This summer I spent a week on a bike riding 411 miles across the state of Iowa. Called Ragbrai this annual ride attracts more than 12,000 cyclists from all over the country. If you have never been to Iowa I can tell you it’s fairly flat and often pretty windy. Riding a bike on an open road bordered on both sides by cornfields leaves riders exposed to the gusty winds, which, if coming from in front of you, make it hard to get anywhere fast. Riding into the wind can feel like pushing against a brick wall sometimes, wiping out your energy reserves pretty quickly. One day early on in the week, I moved over and got into a line of bikers, pedaling so that my front tire almost touched the back tire of the rider in front of me. In cycling, this is know as a Peloton and is common practice in bike races like the Tour de France. The results of being part of the peloton were amazing and absolutely shocking to me, an admitted skeptic on the effectiveness of pelotons. Wow, did I get an eyeopening lesson! The effort I needed was greatly diminished by being part of the line. Even uphill I could sometimes coast! When part of the peloton–unless I was the lead rider– I could ride along with ease, feeling the pull of the riders in front of me. What fun I had joining a peloton whenever I could, seeing other single riders get left in the dust as the line sped past with little effort. Sometimes the line was going as fast as 28mph and stretched out with more than a dozen riders.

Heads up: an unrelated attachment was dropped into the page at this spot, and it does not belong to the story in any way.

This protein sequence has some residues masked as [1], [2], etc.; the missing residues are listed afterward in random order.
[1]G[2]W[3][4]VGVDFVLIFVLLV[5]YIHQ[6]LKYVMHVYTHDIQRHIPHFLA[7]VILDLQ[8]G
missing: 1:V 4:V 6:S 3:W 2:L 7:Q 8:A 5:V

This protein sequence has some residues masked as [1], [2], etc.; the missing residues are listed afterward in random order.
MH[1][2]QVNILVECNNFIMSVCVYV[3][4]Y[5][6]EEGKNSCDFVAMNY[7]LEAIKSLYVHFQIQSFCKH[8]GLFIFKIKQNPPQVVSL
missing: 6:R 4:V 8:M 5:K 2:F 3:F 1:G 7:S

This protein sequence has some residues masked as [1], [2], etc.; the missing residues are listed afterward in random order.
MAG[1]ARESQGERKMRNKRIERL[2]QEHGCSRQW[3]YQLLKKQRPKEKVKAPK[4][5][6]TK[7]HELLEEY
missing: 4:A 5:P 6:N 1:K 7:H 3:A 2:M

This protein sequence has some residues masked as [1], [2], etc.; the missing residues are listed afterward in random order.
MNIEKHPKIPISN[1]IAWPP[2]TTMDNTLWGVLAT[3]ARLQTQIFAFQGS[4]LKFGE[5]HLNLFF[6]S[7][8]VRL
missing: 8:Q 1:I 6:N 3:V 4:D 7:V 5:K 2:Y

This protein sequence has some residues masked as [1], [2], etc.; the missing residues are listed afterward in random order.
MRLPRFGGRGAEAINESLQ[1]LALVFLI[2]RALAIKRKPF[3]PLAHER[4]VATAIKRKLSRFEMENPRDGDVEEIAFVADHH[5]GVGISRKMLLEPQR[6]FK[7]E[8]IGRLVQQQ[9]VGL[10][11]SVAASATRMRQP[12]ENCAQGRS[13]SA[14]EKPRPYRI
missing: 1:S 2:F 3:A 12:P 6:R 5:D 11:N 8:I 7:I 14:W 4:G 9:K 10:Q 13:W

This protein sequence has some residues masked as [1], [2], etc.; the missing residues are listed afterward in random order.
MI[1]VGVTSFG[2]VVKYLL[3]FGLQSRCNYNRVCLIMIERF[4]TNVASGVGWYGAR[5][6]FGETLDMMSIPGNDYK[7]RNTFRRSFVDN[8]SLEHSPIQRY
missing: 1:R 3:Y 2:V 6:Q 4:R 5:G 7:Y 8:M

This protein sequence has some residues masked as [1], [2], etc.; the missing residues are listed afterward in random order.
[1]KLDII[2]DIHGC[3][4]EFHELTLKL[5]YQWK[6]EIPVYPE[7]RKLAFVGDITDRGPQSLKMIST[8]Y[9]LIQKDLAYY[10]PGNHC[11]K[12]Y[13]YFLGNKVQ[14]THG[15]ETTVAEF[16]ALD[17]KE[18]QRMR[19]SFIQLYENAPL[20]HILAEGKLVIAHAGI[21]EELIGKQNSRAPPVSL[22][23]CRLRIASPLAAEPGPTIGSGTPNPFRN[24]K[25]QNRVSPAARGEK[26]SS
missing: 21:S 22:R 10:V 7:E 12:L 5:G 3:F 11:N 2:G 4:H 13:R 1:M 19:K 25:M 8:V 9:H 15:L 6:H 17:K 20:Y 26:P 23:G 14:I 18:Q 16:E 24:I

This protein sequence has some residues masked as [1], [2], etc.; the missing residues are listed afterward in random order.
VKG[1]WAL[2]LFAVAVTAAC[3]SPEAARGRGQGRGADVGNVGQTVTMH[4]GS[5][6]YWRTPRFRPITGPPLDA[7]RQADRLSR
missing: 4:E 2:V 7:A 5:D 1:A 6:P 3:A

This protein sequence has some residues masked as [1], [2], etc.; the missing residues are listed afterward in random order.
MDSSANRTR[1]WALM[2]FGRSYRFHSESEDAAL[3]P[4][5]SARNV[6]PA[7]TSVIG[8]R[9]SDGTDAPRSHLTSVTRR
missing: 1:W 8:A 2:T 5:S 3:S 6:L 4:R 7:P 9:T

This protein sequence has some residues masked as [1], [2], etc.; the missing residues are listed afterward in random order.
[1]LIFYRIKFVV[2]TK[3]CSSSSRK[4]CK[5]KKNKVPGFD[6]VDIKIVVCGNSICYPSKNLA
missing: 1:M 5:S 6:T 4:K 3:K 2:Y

Geese and other birds like pelicans or ibis do the same thing to get the same results. Flying in a V formation accomplishes two things. First, it reduces the amount of effort by each goose in the line. As a goose flies, air rushes around its wings, creating circular rotating patterns at the end of its wings. For the bird next in line, the air essentially gives them some free lift. They use less energy to get the same results. And scientists studying pelicans put heart monitors on birds and discovered that the birds in the back had slower heart rates and flapped their wings less often. Over time this makes a big difference as the birds in the V can travel greater distances because they use less energy.